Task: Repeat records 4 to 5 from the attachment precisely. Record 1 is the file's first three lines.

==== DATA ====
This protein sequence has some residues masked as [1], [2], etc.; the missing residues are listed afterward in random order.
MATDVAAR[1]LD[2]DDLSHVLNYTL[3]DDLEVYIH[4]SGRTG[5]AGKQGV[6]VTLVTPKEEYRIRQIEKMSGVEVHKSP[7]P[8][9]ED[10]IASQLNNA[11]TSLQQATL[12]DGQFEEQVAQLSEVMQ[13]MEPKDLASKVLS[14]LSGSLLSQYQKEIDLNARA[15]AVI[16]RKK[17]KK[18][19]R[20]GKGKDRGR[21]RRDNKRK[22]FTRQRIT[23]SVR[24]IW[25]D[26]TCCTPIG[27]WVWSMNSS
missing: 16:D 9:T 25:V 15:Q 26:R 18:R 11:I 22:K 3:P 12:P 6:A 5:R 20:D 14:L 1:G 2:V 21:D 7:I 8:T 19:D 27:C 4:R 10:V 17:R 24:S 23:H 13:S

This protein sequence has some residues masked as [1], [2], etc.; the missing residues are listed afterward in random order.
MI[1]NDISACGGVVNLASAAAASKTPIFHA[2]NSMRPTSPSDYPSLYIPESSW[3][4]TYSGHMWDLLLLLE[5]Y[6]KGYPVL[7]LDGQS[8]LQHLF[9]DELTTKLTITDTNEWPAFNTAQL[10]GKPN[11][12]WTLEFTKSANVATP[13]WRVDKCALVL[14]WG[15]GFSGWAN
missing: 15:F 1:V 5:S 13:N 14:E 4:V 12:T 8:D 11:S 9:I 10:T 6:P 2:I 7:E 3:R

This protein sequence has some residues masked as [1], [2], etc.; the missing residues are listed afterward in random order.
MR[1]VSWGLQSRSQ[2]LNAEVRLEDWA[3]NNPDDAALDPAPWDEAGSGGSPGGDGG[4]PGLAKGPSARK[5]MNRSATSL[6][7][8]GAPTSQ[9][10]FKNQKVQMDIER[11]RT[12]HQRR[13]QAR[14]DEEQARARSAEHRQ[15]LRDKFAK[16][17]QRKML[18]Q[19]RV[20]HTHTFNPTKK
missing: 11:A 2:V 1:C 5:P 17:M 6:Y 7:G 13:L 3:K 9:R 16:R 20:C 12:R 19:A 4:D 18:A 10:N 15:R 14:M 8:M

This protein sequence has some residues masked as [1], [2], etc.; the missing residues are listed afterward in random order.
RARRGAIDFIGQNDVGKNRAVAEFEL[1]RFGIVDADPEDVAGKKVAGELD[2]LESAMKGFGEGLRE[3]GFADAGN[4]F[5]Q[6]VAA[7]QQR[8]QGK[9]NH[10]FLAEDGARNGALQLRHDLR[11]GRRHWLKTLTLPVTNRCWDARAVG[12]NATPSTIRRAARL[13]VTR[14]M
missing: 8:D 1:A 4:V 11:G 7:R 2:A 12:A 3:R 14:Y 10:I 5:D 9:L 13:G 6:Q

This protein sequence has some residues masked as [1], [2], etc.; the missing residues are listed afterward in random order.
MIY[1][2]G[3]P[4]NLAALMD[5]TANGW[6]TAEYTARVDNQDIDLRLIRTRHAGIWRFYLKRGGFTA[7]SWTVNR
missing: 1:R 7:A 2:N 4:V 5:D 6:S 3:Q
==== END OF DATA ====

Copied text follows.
This protein sequence has some residues masked as [1], [2], etc.; the missing residues are listed afterward in random order.
RARRGAIDFIGQNDVGKNRAVAEFEL[1]RFGIVDADPEDVAGKKVAGELD[2]LESAMKGFGEGLRE[3]GFADAGN[4]F[5]Q[6]VAA[7]QQR[8]QGK[9]NH[10]FLAEDGARNGALQLRHDLR[11]GRRHWLKTLTLPVTNRCWDARAVG[12]NATPSTIRRAARL[13]VTR[14]M
missing: 8:D 1:A 4:V 11:G 7:R 2:A 12:A 3:R 14:Y 10:I 5:D 9:L 13:G 6:Q

This protein sequence has some residues masked as [1], [2], etc.; the missing residues are listed afterward in random order.
MIY[1][2]G[3]P[4]NLAALMD[5]TANGW[6]TAEYTARVDNQDIDLRLIRTRHAGIWRFYLKRGGFTA[7]SWTVNR
missing: 1:R 7:A 2:N 4:V 5:D 6:S 3:Q